My cardiology appointment went well.  Everything is good and I’ll see her again next year.  I see a cardiologist because my blood pressure was very high for about 2 years.  My primary doctor was always busy, so I saw his PA frequently.  I kept asking about my BP and was told if they put me on any more medicine for it, I would pass out.  I trusted him. Then I started on Actemra.  One side effect is high blood pressure.  I was proactive and made an appointment just to talk about my BP.  I spent most of the visit with the PA’s student.  Then the PA literally patted me on the head and said I was fine even though my BP was 140/90 (on low dose of medication).  Two weeks later, I ended up in the hospital with BP of 200/125.  I learned an important lesson that day.  Stand up for what I believe in and never let a doctor or a PA railroad me again when it comes to my health.  My cardiologist has helped to get my BP under control and I make sure I do what I need to keep it that way!

I also went to see my dermatologist.  I have a skin disease called DSAP (Disseminated superficial actinic porokeratosis) and I get squirted with liquid nitrogen to control these hard little bumps.


DSAP post liquid nitrogen freeze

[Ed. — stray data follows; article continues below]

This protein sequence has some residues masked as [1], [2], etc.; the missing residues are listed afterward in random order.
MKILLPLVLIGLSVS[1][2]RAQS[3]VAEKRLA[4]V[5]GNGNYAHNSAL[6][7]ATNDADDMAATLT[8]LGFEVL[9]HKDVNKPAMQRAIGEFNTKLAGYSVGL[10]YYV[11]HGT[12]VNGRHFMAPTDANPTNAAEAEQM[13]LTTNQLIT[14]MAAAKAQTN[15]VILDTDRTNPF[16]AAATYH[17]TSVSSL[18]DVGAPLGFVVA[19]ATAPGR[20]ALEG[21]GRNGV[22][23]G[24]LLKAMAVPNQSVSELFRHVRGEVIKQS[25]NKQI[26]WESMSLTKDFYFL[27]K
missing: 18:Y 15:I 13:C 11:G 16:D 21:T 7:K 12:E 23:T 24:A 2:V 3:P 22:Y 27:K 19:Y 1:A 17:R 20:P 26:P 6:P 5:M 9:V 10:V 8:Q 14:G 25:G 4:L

There have been times when I have had almost 100 removed at once.  It’s like being stung by 100 bees.  It’s not fun, but I hate having these red bumps, so I do through this process 1-2 times per year.  While I was there, I had my annual skin check.  My fair Irish skin spent a lot of time in the sun when I was young.  My dad recently had many issues with skin cancer on his face, so I know it’s good to stay on top of it.  Well, the dermatologist pointed out a mole on my leg and asked if it looked different to me.  Well, it did….like a lot!  This particular mole was flat and tan.  Looked like a large freckle on the inside of my leg, below my knee.  At the appointment, the mole was obviously changed on the bottom and was now dark brown and bumpy.  The biopsy revealed it is not cancerous but it is an “atypical mole” and she recommends that I see a cancer surgeon or a plastic surgeon to get the whole thing removed because I have a higher likelihood of developing melanoma if it stays. So I guess this is the bad side of good news.  I have to wait for the biopsy to heal before the next procedure, and now I have to do skin checks every 6 months instead of every 12.  Could be worse…..but it is just one more thing to have to manage on my defective body.  (I know, I’m being whiney….but today, I deserve it).